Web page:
Let’s get this out of the way: This article is written by a human being. No AI bots were harmed during the writing (except during the occasional unwanted interruptions by Alexa).
Toward the end of last year, ChatGPT took over our holiday dining tables and our 2023 vision plans as OpenAI’s launch of this “generative pre-trained transformer” hit the internet. Questions around the future of specific industries and job roles took over social media — all of while Big Tech companies laid off tens of thousands of their tech workforce.
This isn’t the first time questions about the future of technology and the job economy have been raised. Every 50 years or so, a new invention makes some practices and tools obsolete. Ada Lovelace, the first computer programmer, wrote the earliest recorded program to compute a series of numbers. She famously wrote: The analytical machine “can do whatever we know how to order it to perform. It can follow analysis, but it has no power of anticipating any analytical relations or truths.”
This sentence has stood the test of time. As technology advances, one must not fear, but embrace the idea of technology changing their careers as well as an organization’s data strategy. Per Ada Lovelace’s comment, the computer can do what we ask it to do. But the lingering gap is where the future of your data strategy lies. You need pros who are able to identify those analytical relations and truths.
If you are a data leader predicting your data strategy for the next five years, you must invest in your talent as much as you invest in your technology. Invest in data professionals who are statistically strong, and who are able to weed out insights that do not add value to the mode.
You will need distinguished and diverse talent to run your technology. A diverse workforce consists of individuals from different socioeconomic backgrounds, is inclusive of all genders and races, and is inclusive of those with non-STEM backgrounds. As tech advances, we need individuals who can bring a diversity of thought through lived experiences and world outlook to inform its development. (See: the racial bias built into some facial recognition software.)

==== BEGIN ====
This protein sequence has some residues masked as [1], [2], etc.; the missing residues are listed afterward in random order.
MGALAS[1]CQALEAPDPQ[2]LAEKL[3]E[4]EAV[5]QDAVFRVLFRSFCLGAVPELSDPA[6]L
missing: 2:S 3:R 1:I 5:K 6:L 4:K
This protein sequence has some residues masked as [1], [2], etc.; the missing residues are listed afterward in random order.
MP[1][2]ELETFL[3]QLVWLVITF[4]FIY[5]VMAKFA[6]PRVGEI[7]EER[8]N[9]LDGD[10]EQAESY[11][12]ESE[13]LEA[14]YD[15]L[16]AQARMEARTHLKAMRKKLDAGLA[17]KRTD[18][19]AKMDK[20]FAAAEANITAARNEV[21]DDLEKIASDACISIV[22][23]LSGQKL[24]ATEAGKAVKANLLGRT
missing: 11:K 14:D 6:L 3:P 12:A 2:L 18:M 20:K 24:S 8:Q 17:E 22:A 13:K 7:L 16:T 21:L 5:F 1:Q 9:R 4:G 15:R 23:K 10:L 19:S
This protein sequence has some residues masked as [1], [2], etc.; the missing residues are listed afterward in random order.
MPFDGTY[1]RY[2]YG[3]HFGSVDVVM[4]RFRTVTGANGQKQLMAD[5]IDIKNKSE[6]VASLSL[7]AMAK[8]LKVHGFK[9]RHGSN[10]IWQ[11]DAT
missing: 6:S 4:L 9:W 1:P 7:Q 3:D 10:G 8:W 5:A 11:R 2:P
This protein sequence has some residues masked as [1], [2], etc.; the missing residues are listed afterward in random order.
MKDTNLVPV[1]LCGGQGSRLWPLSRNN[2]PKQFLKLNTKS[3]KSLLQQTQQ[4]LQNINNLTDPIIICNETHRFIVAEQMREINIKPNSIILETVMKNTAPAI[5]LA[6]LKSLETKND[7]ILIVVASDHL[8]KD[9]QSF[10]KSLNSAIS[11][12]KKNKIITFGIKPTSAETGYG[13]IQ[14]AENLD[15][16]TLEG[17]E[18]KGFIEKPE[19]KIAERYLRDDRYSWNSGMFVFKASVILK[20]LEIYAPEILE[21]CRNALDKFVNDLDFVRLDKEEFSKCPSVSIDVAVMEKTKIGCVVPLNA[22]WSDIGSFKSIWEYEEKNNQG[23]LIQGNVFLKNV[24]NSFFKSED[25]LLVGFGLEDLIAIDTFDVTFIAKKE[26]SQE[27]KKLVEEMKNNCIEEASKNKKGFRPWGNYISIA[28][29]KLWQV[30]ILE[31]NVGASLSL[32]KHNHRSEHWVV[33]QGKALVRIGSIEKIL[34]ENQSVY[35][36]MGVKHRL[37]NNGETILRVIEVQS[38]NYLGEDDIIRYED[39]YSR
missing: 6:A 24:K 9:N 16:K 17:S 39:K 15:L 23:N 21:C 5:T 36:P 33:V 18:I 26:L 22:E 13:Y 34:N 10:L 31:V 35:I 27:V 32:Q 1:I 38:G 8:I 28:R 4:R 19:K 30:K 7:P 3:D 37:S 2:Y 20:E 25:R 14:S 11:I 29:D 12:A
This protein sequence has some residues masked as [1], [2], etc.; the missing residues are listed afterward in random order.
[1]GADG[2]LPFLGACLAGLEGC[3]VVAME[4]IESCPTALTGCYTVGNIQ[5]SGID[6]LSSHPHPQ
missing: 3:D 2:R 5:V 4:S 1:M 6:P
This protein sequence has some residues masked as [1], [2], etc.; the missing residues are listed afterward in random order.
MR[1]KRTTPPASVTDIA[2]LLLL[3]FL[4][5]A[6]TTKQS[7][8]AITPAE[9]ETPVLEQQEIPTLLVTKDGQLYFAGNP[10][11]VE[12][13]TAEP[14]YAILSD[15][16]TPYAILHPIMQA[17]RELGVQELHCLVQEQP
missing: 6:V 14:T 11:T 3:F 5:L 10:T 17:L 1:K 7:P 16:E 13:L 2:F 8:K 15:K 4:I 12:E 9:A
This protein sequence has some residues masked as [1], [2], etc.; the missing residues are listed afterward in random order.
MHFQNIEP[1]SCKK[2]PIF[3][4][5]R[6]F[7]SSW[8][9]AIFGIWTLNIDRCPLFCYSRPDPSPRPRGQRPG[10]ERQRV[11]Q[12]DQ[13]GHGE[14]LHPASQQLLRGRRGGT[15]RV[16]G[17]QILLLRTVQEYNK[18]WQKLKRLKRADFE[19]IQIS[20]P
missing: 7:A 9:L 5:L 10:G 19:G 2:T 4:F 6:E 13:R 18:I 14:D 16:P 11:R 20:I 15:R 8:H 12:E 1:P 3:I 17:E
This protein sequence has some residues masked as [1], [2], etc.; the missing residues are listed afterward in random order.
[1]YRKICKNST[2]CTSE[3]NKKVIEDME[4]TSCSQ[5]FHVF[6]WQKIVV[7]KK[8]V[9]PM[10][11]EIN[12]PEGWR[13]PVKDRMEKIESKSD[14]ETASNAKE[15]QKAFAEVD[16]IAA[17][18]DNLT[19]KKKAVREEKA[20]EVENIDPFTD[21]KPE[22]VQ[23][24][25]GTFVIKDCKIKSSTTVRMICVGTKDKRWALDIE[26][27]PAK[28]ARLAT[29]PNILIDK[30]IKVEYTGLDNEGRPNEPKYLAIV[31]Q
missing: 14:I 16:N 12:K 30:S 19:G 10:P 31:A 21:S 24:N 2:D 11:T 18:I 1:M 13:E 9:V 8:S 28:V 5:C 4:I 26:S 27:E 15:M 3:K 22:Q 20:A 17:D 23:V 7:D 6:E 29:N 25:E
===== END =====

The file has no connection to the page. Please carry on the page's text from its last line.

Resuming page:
This is where I would like aspiring data professionals to focus on building their professional brands. In 2022, venture capital investment in generative AI companies topped $1.37 billion, per PitchBook. With the rise of tools that will allow analysts and data scientists to perform their job more efficiently and with fewer errors, the need for highly skilled professionals who are able to provide valuable insights into the models’ findings will be the sweet spot.
If you are a data pro feeling uneasy with all that is going on in the hiring space, do not fret. Instead:
- Go back to basics — Think of AI as your friendly calculator. It might tell you the answer to a complex math problem, but it is up to you what you do with that answer, the way you interpret that answer and tell a story will that answer will differentiate you.
- Do your homework — Keep an eye out for the new tech stack requirements in your industry. Track different job descriptions to see what are some of the common tools that organizations use for analyzing their data. Keep in mind that although the tools might do the heavy lifting of your job in the future, you will still need to be a data translator.
- Think about data privacy — The responsibility of maintaining boundaries and ethical usage of data will lie in the hands of the data talent. Be wise.
To quote Lovelace again, about the analytical machine: “Its province is to assist us in making available what we are already acquainted with.”
This new generation of technology will make it cheaper for us to scale, increase revenue and drive impact to our world. But it can’t replace a good data pro.
Knowledge is power!
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